- US equities wavered on Wednesday as investors mulled the Federal Reserve’s policy update, disappointing economic data, and progress toward passing new stimulus.
- Congressional leaders are close to agreeing on a stimulus package that includes just under $900 billion in relief funds, Politico reported. A deal could be finalized as early as Wednesday morning.
- Spending at US retailers contracted by 1.1% in November, the Census Bureau said Wednesday. Economists had expected a drop of just 0.3%. October’s preliminary 0.3% gain was revised to a 0.1% drop.
- The Federal Open Market Committee decided to hold interest rates near zero and maintain the current pace and composition of its asset purchases. Improved economic projections from Fed policymakers see US GDP staging a complete recovery by the end of 2021.
- Watch major indexes update live here.
US stocks closed mixed on Wednesday as investors digested the Federal Reserve’s December update and stimulus progress. While the Nasdaq composite index finished at a record and the S&P 500 ended up just shy of all-time highs, the Dow Jones industrial average slid.
The Federal Open Market Committee decided to hold rates near zero and maintain the current pace and composition of their asset purchases. Policymakers indicated the $120 billion in monthly purchases will continue until “substantial further progress” is made toward reaching maximum employment and healthy inflation.
Economic projections from Fed officials were revised higher. The central bank’s median estimate sees GDP growing 4.2% in 2021, completely offsetting this year’s pandemic-induced slump. Unemployment is expected to fall to 5% through 2021 and reaching pre-pandemic lows in 2023.
Here’s where US indexes stood at the 4 p.m. ET close on Wednesday:
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Rising tech stocks boosted the S&P 500 and Nasdaq composite. Utilities and industrials underperformed.
Congressional leaders inched closer to compromising on a nearly $900 billion stimulus proposal, Politico reported. It’s expected to omit pandemic-related liability protections for businesses and aid for state and local governments, the two most contentious elements under discussion. More-popular measures including a second round of direct payments and small-business relief are set to be included.
A deal could be finalized as early as Wednesday morning, sources briefed on the negotiations told Politico. Lawmakers have until the end of the week to pass new fiscal support and a funding bill before a government shutdown.
The leap forward in stimulus talks cushioned the blow from retail-sales data that was worse than expected. Spending at US retailers contracted by 1.1% in November, the Census Bureau said Wednesday. Economists had expected sales to fall by 0.3%.
October’s reading was revised to a 0.1% drop from the preliminary reading of 0.3% growth.
The report snapped a five-month growth streak for retail sales and signaled that strong e-commerce spending on Black Friday wasn’t enough to offset weakness throughout the month. US coronavirus cases reached record highs in November, and some states and local governments reinstated lockdown measures to slow the virus’ spread. With COVID-19 still raging across the country, the Wednesday reading hints at economic pain heading into the new year.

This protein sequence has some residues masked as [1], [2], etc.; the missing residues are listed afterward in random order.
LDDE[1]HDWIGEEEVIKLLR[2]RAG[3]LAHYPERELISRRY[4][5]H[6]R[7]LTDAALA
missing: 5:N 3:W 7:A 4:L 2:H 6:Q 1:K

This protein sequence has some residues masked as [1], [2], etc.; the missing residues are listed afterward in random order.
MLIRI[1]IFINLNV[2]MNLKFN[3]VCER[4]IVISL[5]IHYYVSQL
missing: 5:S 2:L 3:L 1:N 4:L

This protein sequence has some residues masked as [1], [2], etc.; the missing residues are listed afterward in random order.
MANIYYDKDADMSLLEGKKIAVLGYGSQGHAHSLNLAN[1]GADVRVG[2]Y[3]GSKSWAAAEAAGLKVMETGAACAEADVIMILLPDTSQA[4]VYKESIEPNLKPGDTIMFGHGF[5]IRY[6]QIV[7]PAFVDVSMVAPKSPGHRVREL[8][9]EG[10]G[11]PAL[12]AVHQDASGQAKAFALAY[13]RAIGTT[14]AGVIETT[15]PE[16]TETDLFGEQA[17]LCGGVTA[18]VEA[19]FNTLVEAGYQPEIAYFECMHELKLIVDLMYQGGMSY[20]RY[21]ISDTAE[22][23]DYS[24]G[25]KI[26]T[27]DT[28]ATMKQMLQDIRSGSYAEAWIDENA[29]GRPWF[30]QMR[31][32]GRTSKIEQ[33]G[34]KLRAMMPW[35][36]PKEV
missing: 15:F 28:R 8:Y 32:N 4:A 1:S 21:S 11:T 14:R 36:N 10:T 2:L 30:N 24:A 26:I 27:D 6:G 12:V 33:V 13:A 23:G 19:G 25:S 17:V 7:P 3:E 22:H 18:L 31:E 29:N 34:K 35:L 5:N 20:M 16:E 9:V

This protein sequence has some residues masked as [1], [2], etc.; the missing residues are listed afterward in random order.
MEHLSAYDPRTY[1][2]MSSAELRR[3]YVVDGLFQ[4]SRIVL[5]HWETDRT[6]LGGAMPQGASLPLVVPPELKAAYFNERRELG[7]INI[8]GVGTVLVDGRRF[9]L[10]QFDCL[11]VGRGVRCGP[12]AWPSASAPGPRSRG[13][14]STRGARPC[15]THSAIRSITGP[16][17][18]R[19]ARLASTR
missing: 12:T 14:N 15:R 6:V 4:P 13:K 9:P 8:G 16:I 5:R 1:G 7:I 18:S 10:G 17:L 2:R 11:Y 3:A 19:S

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“These data are materially weaker than expected so you should expect to see downward revisions to fourth-quarter growth. And the risk of an outright contraction in GDP in the first quarter is increasing,” said Ian Shepherdson, the chief economist at Pantheon Macroeconomics.
Elsewhere in economic data, IHS Markit’s flash composite of US business activity fell to a three-month low amid stricter lockdown measures. The firm’s gauge of service-industry activity dipped to 55.3 from 58.4, while its manufacturing index only fell 0.2 points to 56.5.
“While vaccine developments mean some of the cloud caused by the pandemic should lift as we head through 2021, rising case numbers continue to darken the near-term outlook,” Chris Williamson, the chief business economist at IHS Markit, said in a statement.
Wish parent company ContextLogic tumbled in its first day of public trading. The firm raised $1.1 billion in its initial public offering. The post-IPO slide sharply contrasts from the debut rallies staged by Airbnb and DoorDash last week.
Aphria and Tilray soared after the firms announced plans to merge to form the world’s largest cannabis company. The combined entity would boast a valuation of roughly $3.9 billion and industry-leading revenue of $685 million over the past 12 months.
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Bitcoin surged above $20,000 for the first time, hitting a 24-hour high of $20,890.11. The cryptocurrency nearly breached the resistance level earlier in the month before profit-taking dragged it from all-time highs.
Gold gained as much as 0.7%, to $1,865.82 per ounce.
The US dollar declined versus the majority of its Group-of-10 peers following the Fed’s policy update. Treasury yields climbed.
Oil prices rose slightly. West Texas Intermediate crude gained as much as 0.7%, to $47.94 per barrel. Brent crude, oil’s international benchmark, climbed 0.9%, to $51.20 per barrel, at intraday highs.
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